Despite the lingering historical debate about whether Fairhair (Hårfarge) actually existed as he is portrayed in the Norse sagas (no contemporaneous accounts of Hårfarge exist, with the earliest record coming from the 12th century CE), Herlaugsson was said to be such an influential ally to the new king because his family, Håløygjarles, was the dominant noble family in northern Norway. 

Any future ruler of Norway would seek an ally in the north to protect the lucrative trade routes as well as sure up their northern flank from either land-based or maritime threats.

Whilst he was raised on his family's farm in Selva, Herlaugsson was said to have met Hårfarge when he was campaigning to subdue the petty kingdoms in Trøndelag. 

The place of their meeting, Strindafylket, where Hårfarge obtained an oath of loyalty from the powerful patriarch, would become their seat of power, Lade. 

In return for his loyalty, Herlaugsson was raised to the highest rank of Norwegian nobility and became the first Jarl of Lade. Yet it was Herlaugsson's son, Sigurd, who would increase the power of this new noble family.

Whatever father can do, I can do better...

The man whose powerful political connections saw him become the first Jarl of Lade, Håkon, is believed to have died sometime during the early 10th century CE. His son, Sigurd, ascended to the title and continued to grow his family's influence. 

Hårfarge was said to have followed Håkon to his grave sometime in the early 920s CE, and, within the space of a few years, a new power dynamic existed between these two new powerful scions.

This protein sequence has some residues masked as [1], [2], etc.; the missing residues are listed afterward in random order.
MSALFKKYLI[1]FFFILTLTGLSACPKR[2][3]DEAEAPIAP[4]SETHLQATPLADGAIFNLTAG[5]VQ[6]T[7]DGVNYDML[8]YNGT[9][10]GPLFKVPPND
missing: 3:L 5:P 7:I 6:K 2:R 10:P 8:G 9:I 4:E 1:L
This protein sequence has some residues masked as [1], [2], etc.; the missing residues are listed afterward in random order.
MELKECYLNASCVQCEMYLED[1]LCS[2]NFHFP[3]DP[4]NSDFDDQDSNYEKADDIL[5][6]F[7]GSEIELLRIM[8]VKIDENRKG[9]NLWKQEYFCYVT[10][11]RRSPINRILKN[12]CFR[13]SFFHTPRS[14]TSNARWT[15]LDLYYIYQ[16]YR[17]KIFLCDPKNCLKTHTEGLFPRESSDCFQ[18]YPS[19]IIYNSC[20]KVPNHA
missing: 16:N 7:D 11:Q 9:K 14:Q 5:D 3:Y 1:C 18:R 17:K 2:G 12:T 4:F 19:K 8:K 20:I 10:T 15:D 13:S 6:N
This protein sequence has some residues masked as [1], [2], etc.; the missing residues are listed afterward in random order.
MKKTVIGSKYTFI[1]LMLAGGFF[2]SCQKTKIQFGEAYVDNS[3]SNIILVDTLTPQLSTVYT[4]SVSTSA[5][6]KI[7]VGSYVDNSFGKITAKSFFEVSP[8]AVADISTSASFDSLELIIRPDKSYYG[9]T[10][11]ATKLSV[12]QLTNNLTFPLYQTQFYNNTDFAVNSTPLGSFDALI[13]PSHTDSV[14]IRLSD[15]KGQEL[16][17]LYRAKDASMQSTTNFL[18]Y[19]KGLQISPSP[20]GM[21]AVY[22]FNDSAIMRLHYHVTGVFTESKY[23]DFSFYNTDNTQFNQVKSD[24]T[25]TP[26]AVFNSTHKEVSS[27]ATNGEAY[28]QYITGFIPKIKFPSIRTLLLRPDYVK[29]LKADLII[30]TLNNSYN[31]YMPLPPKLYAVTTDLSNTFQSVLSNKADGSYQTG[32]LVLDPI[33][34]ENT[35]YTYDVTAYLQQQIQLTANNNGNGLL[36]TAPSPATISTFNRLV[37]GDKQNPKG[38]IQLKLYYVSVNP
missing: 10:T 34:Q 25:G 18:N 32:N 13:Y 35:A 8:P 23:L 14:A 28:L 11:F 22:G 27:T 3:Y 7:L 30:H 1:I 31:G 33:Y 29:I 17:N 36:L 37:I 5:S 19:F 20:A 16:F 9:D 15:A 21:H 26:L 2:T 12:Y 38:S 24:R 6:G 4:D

Yet the new ruler of Norway, Eric Bloodaxe (the oldest son of Hårfarge), had a more troubled relationship with his powerful northern ally.

Somewhat unsurprisingly, Erik's path to power consisted of, dare we say, a few bloody axes. Using the Heimskringla as our guide, he was said to have murdered five brothers on the path to becoming the nominal King of Norway. 

This way of obtaining power seemed to have ruffled more than a few feathers, and the general population was less than thrilled with their new ruler. Dipping his toes into political scheming, the new Jarl of Lade, Sigurd, managed to retrieve one of the brothers not chopped in half by Bloodaxe, Håkon the Good, who was hiding in England. 

Eventually, Bloodaxe was expelled, and Sigurd's stock rose as he became, quite literally, the man who placed Håkon on the throne.

Håkon's rule, however, was less than peaceful as he attempted to introduce (either by persuasion or the pointy end of a sword) the new Christian faith. 

Sigurd managed to be a man of two worlds – he was an important ally of the new Christian king yet refused to convert. In fact, the loyalty of his subjects to the king was, in part, based upon the fact that he, like them, was still an adherent of the Old Norse religion. 

Sigurd would eventually die in a scene reminiscent of Game of Thrones – whilst attending a banquet with his brother near their ancestral seat of power, the building was set alight, and Sigurd burnt alive. His son, Håkon, had to come to terms with this trauma whilst huggling a new relationship with a powerful Danish king hellbent on conquest.

Some of the sagas mention that Håkon Sigurdsson went on multiple Viking raids. Illustration: The Viking Herald

Connecting Bluetooth to power

It was this new Jarl, Håkon Sigurdsson, who represented the pinnacle of the influence and power of this noble family. Avenging his father's death, the Norse sagas differ on the career path of this new Jarl. 

Some of the sagas relate how he went on Viking raids, especially around the eastern Baltic, and came back fabulously wealthy. Other sagas relate how he apparently withheld the income tax of the entire north of Norway, for three years, as a means to avenge his father's gruesome death.